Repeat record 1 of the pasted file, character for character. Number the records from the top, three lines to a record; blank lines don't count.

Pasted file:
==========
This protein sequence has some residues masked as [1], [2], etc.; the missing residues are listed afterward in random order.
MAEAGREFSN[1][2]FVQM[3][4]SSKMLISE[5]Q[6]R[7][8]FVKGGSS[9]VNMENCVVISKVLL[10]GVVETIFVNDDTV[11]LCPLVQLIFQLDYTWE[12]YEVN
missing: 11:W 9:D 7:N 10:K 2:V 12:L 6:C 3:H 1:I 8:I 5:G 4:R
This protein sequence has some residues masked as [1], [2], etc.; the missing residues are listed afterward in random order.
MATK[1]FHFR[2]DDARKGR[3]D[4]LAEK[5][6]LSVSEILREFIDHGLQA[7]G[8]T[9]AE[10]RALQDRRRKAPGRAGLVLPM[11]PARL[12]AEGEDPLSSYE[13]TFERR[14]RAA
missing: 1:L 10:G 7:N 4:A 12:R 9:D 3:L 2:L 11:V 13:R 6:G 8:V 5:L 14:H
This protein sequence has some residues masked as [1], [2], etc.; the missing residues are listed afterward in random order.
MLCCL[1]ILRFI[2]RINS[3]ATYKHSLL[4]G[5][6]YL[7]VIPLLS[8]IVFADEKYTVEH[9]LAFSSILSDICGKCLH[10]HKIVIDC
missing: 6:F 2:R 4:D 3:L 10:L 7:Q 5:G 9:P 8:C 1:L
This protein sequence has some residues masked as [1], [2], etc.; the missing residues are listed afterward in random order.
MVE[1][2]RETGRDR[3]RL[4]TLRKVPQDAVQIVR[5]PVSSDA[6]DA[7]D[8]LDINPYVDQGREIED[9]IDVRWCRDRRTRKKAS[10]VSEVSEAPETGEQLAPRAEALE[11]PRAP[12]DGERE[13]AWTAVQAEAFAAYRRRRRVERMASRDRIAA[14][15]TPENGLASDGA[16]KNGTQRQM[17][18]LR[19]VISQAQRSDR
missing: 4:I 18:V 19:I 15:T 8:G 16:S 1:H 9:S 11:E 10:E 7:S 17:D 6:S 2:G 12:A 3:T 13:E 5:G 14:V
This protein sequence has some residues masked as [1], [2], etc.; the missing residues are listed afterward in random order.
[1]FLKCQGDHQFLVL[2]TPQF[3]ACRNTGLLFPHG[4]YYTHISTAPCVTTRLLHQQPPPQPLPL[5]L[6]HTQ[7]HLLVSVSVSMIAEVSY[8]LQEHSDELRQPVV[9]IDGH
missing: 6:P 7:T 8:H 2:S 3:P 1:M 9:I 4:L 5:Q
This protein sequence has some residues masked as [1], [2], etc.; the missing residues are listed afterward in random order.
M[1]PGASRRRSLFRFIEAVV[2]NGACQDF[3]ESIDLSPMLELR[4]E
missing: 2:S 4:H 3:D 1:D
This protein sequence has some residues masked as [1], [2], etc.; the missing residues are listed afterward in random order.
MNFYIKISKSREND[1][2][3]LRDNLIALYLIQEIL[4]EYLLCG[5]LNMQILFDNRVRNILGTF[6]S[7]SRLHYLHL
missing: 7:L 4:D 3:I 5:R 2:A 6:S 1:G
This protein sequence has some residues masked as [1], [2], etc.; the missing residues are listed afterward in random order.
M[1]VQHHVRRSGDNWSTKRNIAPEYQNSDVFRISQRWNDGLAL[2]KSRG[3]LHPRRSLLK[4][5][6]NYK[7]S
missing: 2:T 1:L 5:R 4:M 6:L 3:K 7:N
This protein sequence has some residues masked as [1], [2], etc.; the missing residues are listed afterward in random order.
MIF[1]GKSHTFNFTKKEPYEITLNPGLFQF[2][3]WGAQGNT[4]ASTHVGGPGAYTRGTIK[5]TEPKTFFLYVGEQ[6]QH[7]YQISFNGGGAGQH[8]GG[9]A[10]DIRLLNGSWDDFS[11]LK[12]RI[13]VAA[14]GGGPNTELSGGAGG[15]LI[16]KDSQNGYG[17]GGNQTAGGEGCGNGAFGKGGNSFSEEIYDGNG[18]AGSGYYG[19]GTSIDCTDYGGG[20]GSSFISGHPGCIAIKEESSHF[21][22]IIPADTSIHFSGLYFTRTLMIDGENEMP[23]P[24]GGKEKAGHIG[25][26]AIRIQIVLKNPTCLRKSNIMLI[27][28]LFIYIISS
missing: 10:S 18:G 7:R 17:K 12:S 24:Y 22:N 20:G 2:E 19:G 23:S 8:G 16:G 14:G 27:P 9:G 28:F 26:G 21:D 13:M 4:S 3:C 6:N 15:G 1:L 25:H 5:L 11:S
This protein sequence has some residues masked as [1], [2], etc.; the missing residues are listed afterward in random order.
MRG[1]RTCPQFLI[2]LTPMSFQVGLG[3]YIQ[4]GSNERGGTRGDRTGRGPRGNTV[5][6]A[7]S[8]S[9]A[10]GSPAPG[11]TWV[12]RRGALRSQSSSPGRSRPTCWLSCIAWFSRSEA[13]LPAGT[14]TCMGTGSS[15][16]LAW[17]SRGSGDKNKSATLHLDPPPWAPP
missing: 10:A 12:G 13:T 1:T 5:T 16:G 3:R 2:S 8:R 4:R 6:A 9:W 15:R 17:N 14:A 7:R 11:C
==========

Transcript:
This protein sequence has some residues masked as [1], [2], etc.; the missing residues are listed afterward in random order.
MAEAGREFSN[1][2]FVQM[3][4]SSKMLISE[5]Q[6]R[7][8]FVKGGSS[9]VNMENCVVISKVLL[10]GVVETIFVNDDTV[11]LCPLVQLIFQLDYTWE[12]YEVN
missing: 11:W 9:D 7:N 10:K 2:V 12:L 6:C 3:H 1:I 8:I 5:G 4:R